Key to good concrete slabs

By - , Build 152

There are plenty of things to consider when laying a concrete floor slab. Timing, the right amount of water and aftercare are all important.

Figure 1 Shrinkage control joint.
Figure 2 Free movement joint.

DOES CONCRETE HAVE A USE-BY DATE? Certainly fresh concrete does, and if you are not well organised and prepared with the right skills and equipment, you might have a disaster on your hands!

Clock ticking once mixing starts

NZS 3104:2003 Specification for concrete production says that full discharge of concrete from ready-mix trucks shall be completed within 90 minutes after the commencement of mixing.

This is probably a little known clause, but we all know that concrete will stiffen as the cement starts to ‘go off’, particularly in hot weather. The use of retarding admixtures in summer and accelerating admixtures in winter will help alleviate issues, but being unprepared for the concrete truck comes down to bad planning.

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Preparation, mix and workmanship key

BRANZ Bulletin 498 Preparation for concrete floor slabs outlines key areas needing attention when preparing for a concrete pour. Also, the recent BRANZ Study Report 340 Revisiting concrete ground floor slabs concludes that good mix design and workmanship are the key to producing crack-free concrete.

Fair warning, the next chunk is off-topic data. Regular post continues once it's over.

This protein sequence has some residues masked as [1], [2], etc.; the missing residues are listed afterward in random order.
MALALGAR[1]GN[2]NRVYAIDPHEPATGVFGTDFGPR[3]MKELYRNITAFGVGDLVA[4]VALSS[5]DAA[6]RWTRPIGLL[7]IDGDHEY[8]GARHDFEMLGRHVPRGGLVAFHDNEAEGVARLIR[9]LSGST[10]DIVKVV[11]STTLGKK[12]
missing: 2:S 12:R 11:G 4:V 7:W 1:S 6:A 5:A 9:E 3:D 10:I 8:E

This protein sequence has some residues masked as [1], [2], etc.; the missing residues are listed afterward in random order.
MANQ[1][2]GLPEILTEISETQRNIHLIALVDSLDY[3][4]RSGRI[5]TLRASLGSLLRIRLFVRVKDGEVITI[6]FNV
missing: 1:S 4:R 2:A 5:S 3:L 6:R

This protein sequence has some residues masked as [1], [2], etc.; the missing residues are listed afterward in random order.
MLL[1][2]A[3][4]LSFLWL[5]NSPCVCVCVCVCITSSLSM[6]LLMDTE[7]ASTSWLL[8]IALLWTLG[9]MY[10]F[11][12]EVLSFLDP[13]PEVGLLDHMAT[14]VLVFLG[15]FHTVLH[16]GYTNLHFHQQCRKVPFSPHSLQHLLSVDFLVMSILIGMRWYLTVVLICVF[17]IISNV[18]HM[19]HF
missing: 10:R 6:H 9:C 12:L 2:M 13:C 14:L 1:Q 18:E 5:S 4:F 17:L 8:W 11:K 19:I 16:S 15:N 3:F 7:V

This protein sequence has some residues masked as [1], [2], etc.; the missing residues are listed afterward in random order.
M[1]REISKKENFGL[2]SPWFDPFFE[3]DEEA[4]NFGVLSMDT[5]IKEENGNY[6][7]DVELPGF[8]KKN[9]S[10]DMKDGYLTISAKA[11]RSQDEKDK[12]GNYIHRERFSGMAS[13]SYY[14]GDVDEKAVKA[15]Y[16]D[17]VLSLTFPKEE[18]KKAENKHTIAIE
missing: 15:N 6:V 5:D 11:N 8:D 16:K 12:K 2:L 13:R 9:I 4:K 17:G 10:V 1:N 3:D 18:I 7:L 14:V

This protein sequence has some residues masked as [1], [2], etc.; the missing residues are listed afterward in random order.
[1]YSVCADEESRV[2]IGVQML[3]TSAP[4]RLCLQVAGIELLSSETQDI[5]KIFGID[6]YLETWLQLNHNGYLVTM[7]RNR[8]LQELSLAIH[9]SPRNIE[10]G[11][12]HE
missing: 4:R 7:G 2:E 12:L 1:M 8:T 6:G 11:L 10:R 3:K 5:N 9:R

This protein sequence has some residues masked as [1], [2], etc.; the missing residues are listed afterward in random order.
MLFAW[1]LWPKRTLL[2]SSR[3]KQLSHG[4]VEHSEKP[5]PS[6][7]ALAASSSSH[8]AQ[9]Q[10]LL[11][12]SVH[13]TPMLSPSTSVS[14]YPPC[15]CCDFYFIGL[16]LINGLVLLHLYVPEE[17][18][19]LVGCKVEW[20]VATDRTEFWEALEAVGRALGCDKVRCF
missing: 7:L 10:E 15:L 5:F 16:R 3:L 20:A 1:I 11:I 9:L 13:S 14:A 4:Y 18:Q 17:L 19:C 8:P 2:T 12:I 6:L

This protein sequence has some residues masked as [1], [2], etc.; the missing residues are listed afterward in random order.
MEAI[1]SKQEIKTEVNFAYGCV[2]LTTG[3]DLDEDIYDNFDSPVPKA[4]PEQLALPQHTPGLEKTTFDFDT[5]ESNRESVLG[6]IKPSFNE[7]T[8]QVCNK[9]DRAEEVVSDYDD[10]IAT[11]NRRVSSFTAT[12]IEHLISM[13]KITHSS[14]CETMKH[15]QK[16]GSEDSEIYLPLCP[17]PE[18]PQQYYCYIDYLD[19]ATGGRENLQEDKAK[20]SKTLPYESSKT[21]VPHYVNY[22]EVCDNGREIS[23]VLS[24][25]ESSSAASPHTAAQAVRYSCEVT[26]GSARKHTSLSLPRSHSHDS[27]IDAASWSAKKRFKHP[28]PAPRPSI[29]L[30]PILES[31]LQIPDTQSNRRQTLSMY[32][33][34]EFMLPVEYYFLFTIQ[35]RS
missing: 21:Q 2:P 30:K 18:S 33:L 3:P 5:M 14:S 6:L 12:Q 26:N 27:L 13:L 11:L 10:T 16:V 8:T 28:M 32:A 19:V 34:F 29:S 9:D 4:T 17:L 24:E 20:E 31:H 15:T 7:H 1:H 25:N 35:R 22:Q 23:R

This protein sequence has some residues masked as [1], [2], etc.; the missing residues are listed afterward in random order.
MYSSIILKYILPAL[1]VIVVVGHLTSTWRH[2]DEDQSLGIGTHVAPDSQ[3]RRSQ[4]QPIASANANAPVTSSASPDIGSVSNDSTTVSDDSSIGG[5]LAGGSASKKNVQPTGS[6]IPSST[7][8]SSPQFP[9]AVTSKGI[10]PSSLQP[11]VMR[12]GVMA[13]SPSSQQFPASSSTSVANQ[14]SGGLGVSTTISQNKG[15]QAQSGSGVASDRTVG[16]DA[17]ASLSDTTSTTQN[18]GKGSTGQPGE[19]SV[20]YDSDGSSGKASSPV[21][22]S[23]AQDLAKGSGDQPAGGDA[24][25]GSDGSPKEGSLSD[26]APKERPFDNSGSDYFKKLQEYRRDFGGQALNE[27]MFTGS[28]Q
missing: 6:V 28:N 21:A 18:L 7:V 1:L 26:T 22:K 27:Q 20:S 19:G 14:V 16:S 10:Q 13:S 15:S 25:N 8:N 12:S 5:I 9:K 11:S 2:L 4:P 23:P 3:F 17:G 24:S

Even though the concrete pour is typically carried out by a specialist subcontractor, it pays for the supervising contractor to be aware of the facts.

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Issue of uncontrolled cracking

Uncontrolled cracking is undoubtedly the biggest issue with concrete floors and pavements. As soon as the concrete starts to dry out, shrinkage commences, and there is potential for shrinkage cracking to occur given the low tensile strength of immature concrete.

Figure 1 Shrinkage control joint.

Water in the concrete mix is the biggest protagonist causing shrinkage.

There needs to be just enough water to make the concrete workable in order to place and compact it. Inevitably around 7 mm of shrinkage will occur over a 10 m length of slab.